Shameless, Skins

OUR SHAMELESS SKINS

By Adam Lowe

It’s a new era of representation for queers on TV. Or is it?

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In 1999, skinny young gay boys secretly tuned into Queer as Folk for their weekly dose of gay lifestyle. They were taught about rimming, slutting about and the perils of drugs use. These gay men were proud, sexual, confident creatures who did not apologise about being gay. Stuart was the epitome of power and gay prowess. He was defiant, rebellious and independent. He was an icon and inspired hordes of closeted teenagers to stride out of the closet and into the midst of the gay scene.

For many, Queer as Folk was fantasy. For others, it was a rallying call—a call to arms. In my own experience, it was Queer as Folk that helped me understand what life as a gay man might consist of, and it gave me the courage to come out and become the person I am today. There’s always been the apologist section of gay society, who need to point out how straight we gays are, and how unlike the unabashed faggots of Russell T. Davies we are. But bollocks to them, I say.

And what do we have now? There’s Coronation Street’s Antony Cotton, who played the smart and funny Alexander in Queer as Folk, and who, for all intents and purposes, plays a castrated version of this same character. He’s inoffensive, asexual and traditional. He’s also little more than a neutered stereotype. I want him to scream witty tirades at Dierdre and have a threesome with Steve and Tyrone. Okay, maybe not those two, but you get the drift.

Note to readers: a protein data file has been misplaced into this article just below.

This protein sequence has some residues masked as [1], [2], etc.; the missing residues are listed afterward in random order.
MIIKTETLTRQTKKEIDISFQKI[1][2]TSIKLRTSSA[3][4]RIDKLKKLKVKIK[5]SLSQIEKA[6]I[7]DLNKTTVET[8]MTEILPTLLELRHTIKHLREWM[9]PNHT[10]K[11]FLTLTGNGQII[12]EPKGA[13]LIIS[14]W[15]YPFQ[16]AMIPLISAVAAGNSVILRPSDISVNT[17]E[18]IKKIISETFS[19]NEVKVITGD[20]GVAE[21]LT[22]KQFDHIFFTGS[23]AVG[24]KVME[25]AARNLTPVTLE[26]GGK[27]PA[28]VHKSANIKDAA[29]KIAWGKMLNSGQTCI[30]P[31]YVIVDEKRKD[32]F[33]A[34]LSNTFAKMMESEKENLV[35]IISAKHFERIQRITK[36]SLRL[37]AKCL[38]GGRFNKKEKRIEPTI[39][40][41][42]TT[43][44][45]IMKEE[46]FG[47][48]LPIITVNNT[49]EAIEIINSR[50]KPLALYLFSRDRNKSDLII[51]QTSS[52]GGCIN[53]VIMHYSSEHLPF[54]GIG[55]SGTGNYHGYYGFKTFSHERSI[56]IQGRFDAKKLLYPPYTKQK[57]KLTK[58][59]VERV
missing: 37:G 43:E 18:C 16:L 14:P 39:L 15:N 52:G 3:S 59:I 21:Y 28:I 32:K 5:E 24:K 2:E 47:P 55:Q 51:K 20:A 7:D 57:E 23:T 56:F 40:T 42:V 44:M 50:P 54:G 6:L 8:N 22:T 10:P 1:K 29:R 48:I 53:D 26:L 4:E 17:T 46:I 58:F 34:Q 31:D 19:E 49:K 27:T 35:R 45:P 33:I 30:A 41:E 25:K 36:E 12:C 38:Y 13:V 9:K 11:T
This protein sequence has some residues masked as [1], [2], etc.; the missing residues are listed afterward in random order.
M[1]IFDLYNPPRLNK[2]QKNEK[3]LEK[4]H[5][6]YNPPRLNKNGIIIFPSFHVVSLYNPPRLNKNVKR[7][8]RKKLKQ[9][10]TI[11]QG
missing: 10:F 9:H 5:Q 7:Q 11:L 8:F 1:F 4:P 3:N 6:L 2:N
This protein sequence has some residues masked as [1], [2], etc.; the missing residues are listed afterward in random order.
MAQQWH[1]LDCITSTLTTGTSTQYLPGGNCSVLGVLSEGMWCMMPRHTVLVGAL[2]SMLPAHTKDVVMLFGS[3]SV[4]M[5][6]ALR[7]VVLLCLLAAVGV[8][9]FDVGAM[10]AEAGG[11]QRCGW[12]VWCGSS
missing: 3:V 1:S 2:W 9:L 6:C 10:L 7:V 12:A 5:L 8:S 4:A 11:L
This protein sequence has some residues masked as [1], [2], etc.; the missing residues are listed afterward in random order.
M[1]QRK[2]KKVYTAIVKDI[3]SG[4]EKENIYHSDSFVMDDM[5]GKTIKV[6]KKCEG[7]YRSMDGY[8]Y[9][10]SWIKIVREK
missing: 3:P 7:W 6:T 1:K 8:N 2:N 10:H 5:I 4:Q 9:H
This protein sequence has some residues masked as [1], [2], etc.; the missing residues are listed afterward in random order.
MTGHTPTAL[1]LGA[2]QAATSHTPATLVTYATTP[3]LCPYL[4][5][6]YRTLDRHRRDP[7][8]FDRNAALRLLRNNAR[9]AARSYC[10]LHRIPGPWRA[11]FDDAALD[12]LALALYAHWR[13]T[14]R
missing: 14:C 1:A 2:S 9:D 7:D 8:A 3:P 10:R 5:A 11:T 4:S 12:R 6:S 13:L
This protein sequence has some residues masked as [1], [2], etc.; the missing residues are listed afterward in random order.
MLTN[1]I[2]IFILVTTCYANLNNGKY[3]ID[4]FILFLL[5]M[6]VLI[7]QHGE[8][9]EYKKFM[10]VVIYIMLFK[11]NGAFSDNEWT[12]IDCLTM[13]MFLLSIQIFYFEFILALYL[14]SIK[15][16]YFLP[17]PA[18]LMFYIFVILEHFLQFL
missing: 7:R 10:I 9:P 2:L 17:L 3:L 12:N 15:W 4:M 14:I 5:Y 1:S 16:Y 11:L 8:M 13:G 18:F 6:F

There are also the gay men of Shameless and Skins. And this is where I’m torn. There’s chavtastic homo Ian in the former. He has sex in dirty public toilets with old men. He’s often sucking something through a glory-hole, and may have inadvertently shagged his half-brother. There’s nothing camp or stereotypical about him. He blends the seamy, raunchier aspects of gay sex (i.e., cottaging) with a council estate aesthetic, and doesn’t seem to give a shit about being gay.

Then there’s Maxxie in Skins. Mitch Hewer who plays him is utterly gorgeous, which is a bonus. But Maxxie is clearly a Billy Elliot rip-off. He just wants to dance, even though his father wants him to be a builder. Luckily, his father is Bill Bailey, and he doesn’t care about his son’s sexuality a great deal either. Maxxie is frequently charming, funny and seductive, but until series two he had very little airtime compared to the straight characters.

My biggest problem with Maxxie is that he had to be creative. Why not make him a hairdresser? The only plus is that he’s well liked and well-adjusted, compared to the other characters and their many issues. But he’s also a little bland and dull. He isn’t the strident homosexual of Channel 4’s earlier venture, Queer as Folk. His role is smaller than Ian’s in Shameless.

Perhaps this isn’t to do with stereotyping or unoriginality. Perhaps it’s just that gay characters are now such a staple of modern British TV that we’ve become window-dressing. We’re no longer the explosive, shocking beasts we once were—we’re just the same as any other character. And when the writing’s bad, so are the characters, straight or gay. And that seems to be another issue with Skins. Shameless is hardly high art, but episodes seem more even than those of Skins. The latter is far too jumpy, with each issue being entirely different to the last. Sometimes it works, and it works well. Other times, it just flatlines and becomes uninteresting.maxie+7

I would say we need a new Queer as Folk, but maybe we should be happy being just like everyone else? The apologists I mentioned would love that. Oh, the irony!

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